A new sharing service proposes a method of renting remote 3D printers.
Threedigo, a new venture by founder Sebastian Rueda is a bit of a different twist on shareable 3D printers. While there are several crowd-networks for 3D printers available, virtually all of them are based on the “Per Print” philosophy. Threedigo is a bit different in that you are renting a machine for a daily rate.
For this approach, a client would require some basic knowledge of the machines displayed in order to select the machine most appropriate for their print (or prints, I suppose).
The site permits you to search through listings to identify the “right” printer for you, and has a map to show the physical location of the device. Location is important because in this system the renter physically takes possession of the rented device.
Why? Because if the device owner was to perform the operation, the pricing would be quite different. It would have to account for the labor delivered by the operator – and that could vary considerably depending on what is being printed.
Also, this approach simplifies the issue of material choice. The renter doesn’t have to be concerned whether the device owner has this material or that material, simply because the renter will provide all that themselves.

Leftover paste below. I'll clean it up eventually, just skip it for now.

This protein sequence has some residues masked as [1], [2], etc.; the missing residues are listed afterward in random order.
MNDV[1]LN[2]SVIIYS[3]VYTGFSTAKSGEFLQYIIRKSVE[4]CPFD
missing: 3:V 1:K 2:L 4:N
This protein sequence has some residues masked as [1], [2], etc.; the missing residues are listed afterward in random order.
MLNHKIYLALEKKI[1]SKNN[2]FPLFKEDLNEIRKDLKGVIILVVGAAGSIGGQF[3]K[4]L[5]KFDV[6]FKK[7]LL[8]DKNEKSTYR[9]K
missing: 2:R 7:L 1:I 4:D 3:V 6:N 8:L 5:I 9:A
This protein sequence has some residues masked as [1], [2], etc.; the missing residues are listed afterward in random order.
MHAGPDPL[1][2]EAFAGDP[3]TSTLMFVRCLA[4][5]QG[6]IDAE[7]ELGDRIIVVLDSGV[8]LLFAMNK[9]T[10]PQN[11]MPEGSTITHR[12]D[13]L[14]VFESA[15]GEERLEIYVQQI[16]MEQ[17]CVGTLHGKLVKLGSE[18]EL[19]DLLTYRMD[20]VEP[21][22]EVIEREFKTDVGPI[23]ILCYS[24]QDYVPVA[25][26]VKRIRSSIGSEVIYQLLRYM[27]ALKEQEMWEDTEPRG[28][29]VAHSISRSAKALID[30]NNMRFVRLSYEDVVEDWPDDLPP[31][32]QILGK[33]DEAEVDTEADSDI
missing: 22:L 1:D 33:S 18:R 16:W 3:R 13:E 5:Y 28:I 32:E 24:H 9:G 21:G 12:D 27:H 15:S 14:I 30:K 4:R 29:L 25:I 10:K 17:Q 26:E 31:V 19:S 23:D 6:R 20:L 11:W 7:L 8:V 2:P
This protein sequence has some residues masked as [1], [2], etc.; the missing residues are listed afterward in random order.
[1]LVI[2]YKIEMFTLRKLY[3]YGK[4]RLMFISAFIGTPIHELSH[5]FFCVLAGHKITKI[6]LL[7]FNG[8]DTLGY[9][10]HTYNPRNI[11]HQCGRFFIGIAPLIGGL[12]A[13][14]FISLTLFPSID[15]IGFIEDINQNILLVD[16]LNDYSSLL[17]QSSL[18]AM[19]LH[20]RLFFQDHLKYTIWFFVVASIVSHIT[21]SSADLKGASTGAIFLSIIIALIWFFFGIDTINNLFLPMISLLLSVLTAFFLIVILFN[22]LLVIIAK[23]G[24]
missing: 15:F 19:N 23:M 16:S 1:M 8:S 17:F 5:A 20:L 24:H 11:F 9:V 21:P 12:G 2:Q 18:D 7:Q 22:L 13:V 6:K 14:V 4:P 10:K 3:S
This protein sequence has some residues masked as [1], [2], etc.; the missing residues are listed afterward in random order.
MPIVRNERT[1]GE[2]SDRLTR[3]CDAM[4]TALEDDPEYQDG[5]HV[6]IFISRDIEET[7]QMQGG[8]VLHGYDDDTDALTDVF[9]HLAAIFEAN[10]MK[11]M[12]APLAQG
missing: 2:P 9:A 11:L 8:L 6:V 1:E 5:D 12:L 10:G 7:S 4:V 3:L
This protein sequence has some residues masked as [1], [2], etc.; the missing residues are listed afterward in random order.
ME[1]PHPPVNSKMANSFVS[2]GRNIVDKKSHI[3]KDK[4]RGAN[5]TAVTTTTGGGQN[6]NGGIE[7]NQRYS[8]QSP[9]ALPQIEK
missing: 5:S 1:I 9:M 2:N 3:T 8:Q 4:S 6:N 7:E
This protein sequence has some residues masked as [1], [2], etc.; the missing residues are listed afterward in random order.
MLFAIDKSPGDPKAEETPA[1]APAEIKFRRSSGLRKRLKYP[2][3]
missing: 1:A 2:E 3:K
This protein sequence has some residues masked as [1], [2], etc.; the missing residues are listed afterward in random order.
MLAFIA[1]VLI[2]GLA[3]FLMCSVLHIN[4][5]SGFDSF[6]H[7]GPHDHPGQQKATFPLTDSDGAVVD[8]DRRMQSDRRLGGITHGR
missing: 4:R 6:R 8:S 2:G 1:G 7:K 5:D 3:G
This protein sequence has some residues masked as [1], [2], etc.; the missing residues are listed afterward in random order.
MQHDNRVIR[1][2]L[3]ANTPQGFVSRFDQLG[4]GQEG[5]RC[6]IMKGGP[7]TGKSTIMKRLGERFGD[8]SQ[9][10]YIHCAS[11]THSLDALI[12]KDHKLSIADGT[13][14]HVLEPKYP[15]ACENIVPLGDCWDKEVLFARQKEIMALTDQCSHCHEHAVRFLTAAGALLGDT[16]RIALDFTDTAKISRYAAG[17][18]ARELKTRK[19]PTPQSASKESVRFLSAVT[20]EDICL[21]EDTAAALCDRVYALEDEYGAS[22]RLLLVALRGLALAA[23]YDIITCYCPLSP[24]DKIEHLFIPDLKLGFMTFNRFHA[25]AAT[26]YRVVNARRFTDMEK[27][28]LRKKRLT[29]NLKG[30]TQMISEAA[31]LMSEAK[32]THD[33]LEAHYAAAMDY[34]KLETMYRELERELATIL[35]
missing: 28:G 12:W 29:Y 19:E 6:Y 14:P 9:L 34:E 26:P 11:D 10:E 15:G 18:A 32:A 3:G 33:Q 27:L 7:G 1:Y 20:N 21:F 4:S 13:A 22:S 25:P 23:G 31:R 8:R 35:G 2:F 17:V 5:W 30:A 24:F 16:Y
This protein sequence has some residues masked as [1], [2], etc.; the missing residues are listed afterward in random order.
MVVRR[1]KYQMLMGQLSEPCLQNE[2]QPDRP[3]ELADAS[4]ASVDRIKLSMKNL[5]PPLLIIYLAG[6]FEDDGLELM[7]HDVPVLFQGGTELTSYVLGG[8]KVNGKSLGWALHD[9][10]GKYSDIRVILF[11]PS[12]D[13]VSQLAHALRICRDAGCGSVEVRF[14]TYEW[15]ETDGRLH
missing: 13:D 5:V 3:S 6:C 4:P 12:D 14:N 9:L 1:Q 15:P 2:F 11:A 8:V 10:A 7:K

Threedigo provides the linkage between renter and owner, and takes a 15% cut of the fees.
Fees are daily, 7 days, 8 days and 30 days, with declining rates as the duration increases.
While this is a very unique approach, I see a few challenges.
First, there is the issue of machine security. Would you, as an owner of a – say – USD$2,000 machine, provide it to a stranger for a USD$15 daily fee? Would you expect it to be returned? What if it isn’t? One way around this is to have the renter provide a credit card or refundable deposit, but that destroys the economy model of the process.
The second issue is operational damage. Desktop 3D printers are notorious for having technical problems. What happens if something breaks while the machine is being rented? Who is to pay for the repairs? What if the machine is simply jammed and the renter doesn’t know how to properly operate it? Can a claim be made against a renter who returned a machine whose damage wasn’t discovered until later?
A third issue with this approach is simply the size of the market. While there are few other services providing rented machines, someone requiring prints could just as easily request prints from any number of other services. 3D Hubs, for example, currently boasts of over 32,000 participating 3D printers. As of this writing, Threedigo has but only six devices as seen in this map. Threedigo will have to attract a great number of additional machines to succeed, as their model depends on wide geographic distribution.
There are an infinite number of business models applicable to 3D printing and this is another interesting experiment with one of them. We’ll be interested to see what happens.